What’s the rate of inflation in your household? Almost certainly not the broad-brush national figures that are trotted out every month. And the problem, says 50+ writer and commentator Tony Watts, is that unless you have a firm grip on the impact of inflation on your outgoings, incomes and assets, it’s very hard for those in retirement and on fixed incomes to make concrete plans for the future.
The erstwhile Chancellor Denis Healey denied ever making the comment that he would ‘squeeze the rich until their pips squeaked’; but the colourful metaphor has entered the English language nevertheless, and we all (rich, poor and those in between) have a pretty good idea of what it feels like to see our outgoings inexorably rising and our income falling.
Below inflation pay rises are now the norm, and as inflation starts to ramp up, this is really starting to matter.
But, arguably, those in retirement are having a harder time than those in employment. Yes, the State Pension is increased each year by the prevailing RPI rate of inflation, (unless pay inflation is higher, or both are below 2.5%). However, for many, the State Pension is just one (and often small) component of their total income. Private and company pensions are allowed to opt for the (usually lower) CPI rate. For a significant number of pensioners – those whose private company pensions went bust and whose payments are being shored up by statutory safety nets – indexation is fixed at just 2.5%.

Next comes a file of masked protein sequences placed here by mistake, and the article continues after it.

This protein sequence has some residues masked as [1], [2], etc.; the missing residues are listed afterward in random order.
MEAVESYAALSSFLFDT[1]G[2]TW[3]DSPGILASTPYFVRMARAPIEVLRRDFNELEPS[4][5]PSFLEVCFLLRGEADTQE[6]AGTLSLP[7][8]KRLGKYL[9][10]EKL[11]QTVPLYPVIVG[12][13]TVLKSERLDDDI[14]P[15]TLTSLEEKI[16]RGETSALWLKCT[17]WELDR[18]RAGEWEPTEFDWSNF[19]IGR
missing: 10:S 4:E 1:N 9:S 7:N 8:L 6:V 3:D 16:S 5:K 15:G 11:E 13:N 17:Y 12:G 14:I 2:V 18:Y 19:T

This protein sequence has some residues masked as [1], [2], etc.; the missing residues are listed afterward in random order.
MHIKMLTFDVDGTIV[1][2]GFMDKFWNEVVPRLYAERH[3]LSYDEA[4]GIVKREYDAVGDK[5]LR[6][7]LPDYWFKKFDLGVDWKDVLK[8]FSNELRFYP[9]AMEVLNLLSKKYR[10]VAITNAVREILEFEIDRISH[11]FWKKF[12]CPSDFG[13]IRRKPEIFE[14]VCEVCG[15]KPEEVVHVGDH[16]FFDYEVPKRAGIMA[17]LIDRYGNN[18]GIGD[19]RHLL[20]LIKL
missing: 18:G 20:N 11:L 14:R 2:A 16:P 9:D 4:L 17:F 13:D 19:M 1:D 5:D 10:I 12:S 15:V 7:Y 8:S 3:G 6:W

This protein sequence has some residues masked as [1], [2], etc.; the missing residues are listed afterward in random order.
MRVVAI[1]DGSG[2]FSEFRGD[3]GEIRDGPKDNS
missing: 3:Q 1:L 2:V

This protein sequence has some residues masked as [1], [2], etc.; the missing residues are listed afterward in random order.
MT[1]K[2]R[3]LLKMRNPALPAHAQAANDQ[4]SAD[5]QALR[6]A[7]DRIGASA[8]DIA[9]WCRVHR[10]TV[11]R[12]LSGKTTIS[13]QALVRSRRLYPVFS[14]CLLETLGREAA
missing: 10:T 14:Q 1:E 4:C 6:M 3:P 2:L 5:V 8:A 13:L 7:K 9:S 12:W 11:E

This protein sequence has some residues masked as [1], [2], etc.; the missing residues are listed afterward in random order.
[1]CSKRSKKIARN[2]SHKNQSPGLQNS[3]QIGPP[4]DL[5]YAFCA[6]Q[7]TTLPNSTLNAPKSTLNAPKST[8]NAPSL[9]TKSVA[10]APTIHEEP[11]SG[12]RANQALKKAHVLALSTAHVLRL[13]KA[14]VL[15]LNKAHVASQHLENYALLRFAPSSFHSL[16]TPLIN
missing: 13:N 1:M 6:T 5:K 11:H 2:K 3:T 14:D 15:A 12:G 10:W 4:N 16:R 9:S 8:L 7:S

Even relatively marginal differences (RPI/CPI often vary by around one percent or so each year) can really add up year on year on a compound basis – especially if your retirement expectation is 20 or more years. However, even that factor fades into insignificance when you consider that the rate of inflation for the retired can be hugely more than that experienced by the rest of society.
The fact is, that for pensioners, what is now commonly termed ‘Silver Inflation’ is determined by a very different ‘basket of goods’ than that of young families, for instance, by those on a mortgage (where payments have been reduced in recent years),or those who disposable income is spent on electronics and white goods (where deflation is the norm).
When a large proportion of your total income is committed to energy and food, where prices have been soaring, inflation feels very different indeed. Age UK recently announced its findings that that its ‘Silver RPI’ has averaged 4.6% a year since January 2008 –almosthalf as much again as the 3.1% average annual inflation recorded by the RPI over the same period.
Financial services provider Saga are in broad agreement, and point out that the current figures are even higher. They estimate that personal inflation is now closer to 6.6 per cent for 50 to 64-year-olds, 6.4 per cent for 65 to 74-year-olds and 6.5 per cent for those aged 75 and above.
Avoiding fuel poverty
It’s generally agreed that the lower your income, and the older you are, the higher the inflation rate. The numbers of those in ‘fuel poverty’ (where energy costs account for more than 10% of household income) has been rising in the last couple of years after well over a decade of steadily decreasing. The figure this year is expected to get back to 1996 numbers: 6.6 million households across the UK, many of which are pensioner households.